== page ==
Another reason to buy this Crda is that you may not want the heat produced . I for one have started to use a 10w NUC in prefernece to a 75w HTPC just becuase the heating effect is less . UK,not jamaica or Saudi
    Reply
  • plonk420 - Friday, May 3, 2019 - link

    thanks for all the compute benches! yuuuugely appreciated! Reply
  • ads295 - Friday, May 3, 2019 - link

    Can I use this to play ten year old games in full glory at 1440p? Reply
  • Ryan Smith - Friday, May 3, 2019 - link

    Easily. Heck, depending on the game, you could probably get away with doing that on an iGPU. Reply
  • Ashinjuka - Saturday, May 4, 2019 - link

    Probably not full-glory S.T.A.L.K.E.R. Definitely not full-glory S.T.A.L.K.E.R. with graphics mods. Reply
  • SaturnusDK - Friday, May 3, 2019 - link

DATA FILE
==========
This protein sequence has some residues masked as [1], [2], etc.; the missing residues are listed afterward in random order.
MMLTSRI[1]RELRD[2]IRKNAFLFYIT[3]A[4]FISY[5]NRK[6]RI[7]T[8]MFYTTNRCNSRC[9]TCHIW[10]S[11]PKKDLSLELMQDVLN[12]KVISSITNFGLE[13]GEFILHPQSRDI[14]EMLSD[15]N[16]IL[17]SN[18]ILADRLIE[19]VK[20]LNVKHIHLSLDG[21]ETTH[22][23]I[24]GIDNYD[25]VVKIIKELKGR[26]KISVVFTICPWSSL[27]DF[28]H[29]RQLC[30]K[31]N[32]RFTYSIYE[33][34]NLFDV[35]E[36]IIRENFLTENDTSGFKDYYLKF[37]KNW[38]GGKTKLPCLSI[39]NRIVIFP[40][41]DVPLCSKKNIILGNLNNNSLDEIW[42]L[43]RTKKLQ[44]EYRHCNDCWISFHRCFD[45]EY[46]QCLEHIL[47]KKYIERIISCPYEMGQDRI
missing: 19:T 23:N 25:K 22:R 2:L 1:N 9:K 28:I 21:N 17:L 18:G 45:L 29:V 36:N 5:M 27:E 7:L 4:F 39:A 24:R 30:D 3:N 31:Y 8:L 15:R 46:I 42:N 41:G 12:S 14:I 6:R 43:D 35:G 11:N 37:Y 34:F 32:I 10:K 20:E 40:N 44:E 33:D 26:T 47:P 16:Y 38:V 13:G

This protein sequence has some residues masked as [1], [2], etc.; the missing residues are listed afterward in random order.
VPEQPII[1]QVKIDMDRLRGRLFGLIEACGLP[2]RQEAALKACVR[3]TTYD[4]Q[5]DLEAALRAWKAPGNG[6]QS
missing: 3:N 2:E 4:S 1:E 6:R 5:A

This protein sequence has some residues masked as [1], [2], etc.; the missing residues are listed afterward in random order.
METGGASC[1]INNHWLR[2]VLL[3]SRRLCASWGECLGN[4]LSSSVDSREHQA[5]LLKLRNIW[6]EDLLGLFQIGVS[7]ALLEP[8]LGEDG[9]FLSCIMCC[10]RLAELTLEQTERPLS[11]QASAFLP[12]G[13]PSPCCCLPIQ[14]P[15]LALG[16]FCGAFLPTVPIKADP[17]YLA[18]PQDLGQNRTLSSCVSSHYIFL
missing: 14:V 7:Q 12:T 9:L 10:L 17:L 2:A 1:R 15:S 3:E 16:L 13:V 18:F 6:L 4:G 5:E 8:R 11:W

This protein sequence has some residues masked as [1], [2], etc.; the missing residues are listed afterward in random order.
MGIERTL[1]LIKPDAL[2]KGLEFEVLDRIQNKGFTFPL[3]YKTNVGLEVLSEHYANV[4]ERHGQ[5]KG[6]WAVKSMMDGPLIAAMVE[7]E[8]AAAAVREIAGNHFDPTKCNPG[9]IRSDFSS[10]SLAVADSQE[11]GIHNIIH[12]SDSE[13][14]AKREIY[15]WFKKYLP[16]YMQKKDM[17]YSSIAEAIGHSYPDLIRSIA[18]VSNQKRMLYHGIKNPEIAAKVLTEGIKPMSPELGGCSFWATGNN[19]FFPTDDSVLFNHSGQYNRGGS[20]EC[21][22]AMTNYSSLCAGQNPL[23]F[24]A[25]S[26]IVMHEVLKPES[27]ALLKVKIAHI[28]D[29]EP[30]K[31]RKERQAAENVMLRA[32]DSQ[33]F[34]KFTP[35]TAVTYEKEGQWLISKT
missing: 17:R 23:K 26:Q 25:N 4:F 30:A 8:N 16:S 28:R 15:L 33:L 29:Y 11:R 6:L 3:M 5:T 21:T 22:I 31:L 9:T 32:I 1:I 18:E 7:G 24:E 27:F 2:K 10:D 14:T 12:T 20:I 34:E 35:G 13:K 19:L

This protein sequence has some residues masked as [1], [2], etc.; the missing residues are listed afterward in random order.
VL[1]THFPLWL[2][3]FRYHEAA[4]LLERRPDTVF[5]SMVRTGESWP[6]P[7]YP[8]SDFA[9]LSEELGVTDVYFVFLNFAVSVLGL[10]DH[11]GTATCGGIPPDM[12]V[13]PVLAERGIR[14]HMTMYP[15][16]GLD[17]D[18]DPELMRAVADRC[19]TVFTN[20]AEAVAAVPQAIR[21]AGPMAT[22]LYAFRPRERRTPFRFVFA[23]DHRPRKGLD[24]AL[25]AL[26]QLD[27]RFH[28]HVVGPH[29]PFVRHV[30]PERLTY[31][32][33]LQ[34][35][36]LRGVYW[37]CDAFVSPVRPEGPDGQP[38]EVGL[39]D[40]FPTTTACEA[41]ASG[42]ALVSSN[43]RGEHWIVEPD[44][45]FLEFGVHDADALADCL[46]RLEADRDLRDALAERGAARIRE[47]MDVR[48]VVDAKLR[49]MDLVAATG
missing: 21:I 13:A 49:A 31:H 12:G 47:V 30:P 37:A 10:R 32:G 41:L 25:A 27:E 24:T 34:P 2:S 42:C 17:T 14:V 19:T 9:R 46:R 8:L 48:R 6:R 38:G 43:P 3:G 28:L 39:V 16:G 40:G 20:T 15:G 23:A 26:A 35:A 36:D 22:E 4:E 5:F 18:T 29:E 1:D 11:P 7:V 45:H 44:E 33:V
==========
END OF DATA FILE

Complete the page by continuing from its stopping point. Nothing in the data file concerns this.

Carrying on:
Quite frankly at the $150, no one, and I do mean no one should buy this card. Even if you refurb an old OEM system the price difference up to an RX570 lets you buy a decent 80+ certified power supply and have a system that is more powerful and probably more power efficient at the same time. A standard OEM PSU in a an old computer is so inefficient that just replacing it makes up for more than the power consumption difference between a 1650 and an RX570. And gives you at least 15% more performance for the same amount of money spent. Reply
  • Oxford Guy - Saturday, May 4, 2019 - link

    I doubt anyone should have purchased the 960 and yet it's the 5th most popular Steam card.

    This place didn't even bother to review it.
    Reply
  • RSAUser - Friday, May 3, 2019 - link

    A 1060 costs the same price as this 1650 here, I see no reason to buy it. Terrible value for money. Reply
  • RSAUser - Friday, May 3, 2019 - link

    You can't compare the 1650 to the 950, they're priced completely differently at launch. Stop going directly with the product number. The 1650 is between 960 and 970. Reply
  • linuxgeex - Friday, May 3, 2019 - link

    "Notably, B-frames incorporate information about both the frame before them and the frame after them, allowing for greater space savings versus simpler uni-directional P-frames."